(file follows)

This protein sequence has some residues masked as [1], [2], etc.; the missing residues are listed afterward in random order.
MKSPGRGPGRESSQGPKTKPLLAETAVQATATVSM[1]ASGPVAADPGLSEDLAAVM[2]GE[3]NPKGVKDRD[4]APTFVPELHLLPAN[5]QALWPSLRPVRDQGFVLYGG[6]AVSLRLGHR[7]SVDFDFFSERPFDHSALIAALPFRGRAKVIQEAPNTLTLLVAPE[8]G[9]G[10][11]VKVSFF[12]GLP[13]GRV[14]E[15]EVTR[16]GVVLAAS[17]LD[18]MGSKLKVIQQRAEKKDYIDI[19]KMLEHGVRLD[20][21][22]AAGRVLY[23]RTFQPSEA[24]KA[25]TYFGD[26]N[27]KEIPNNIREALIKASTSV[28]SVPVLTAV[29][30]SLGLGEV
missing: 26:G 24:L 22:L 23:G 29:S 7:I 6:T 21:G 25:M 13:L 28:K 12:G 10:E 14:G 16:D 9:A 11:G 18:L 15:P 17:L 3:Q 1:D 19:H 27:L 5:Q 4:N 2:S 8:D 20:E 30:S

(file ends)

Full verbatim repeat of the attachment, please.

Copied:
This protein sequence has some residues masked as [1], [2], etc.; the missing residues are listed afterward in random order.
MKSPGRGPGRESSQGPKTKPLLAETAVQATATVSM[1]ASGPVAADPGLSEDLAAVM[2]GE[3]NPKGVKDRD[4]APTFVPELHLLPAN[5]QALWPSLRPVRDQGFVLYGG[6]AVSLRLGHR[7]SVDFDFFSERPFDHSALIAALPFRGRAKVIQEAPNTLTLLVAPE[8]G[9]G[10][11]VKVSFF[12]GLP[13]GRV[14]E[15]EVTR[16]GVVLAAS[17]LD[18]MGSKLKVIQQRAEKKDYIDI[19]KMLEHGVRLD[20][21][22]AAGRVLY[23]RTFQPSEA[24]KA[25]TYFGD[26]N[27]KEIPNNIREALIKASTSV[28]SVPVLTAV[29][30]SLGLGEV
missing: 26:G 24:L 22:L 23:G 29:S 7:I 6:T 21:G 25:M 13:L 28:K 12:G 10:E 14:G 16:D 9:A 11:G 18:L 15:P 17:L 3:Q 1:D 19:H 27:L 5:Q 4:N 2:S 8:D 20:E 30:S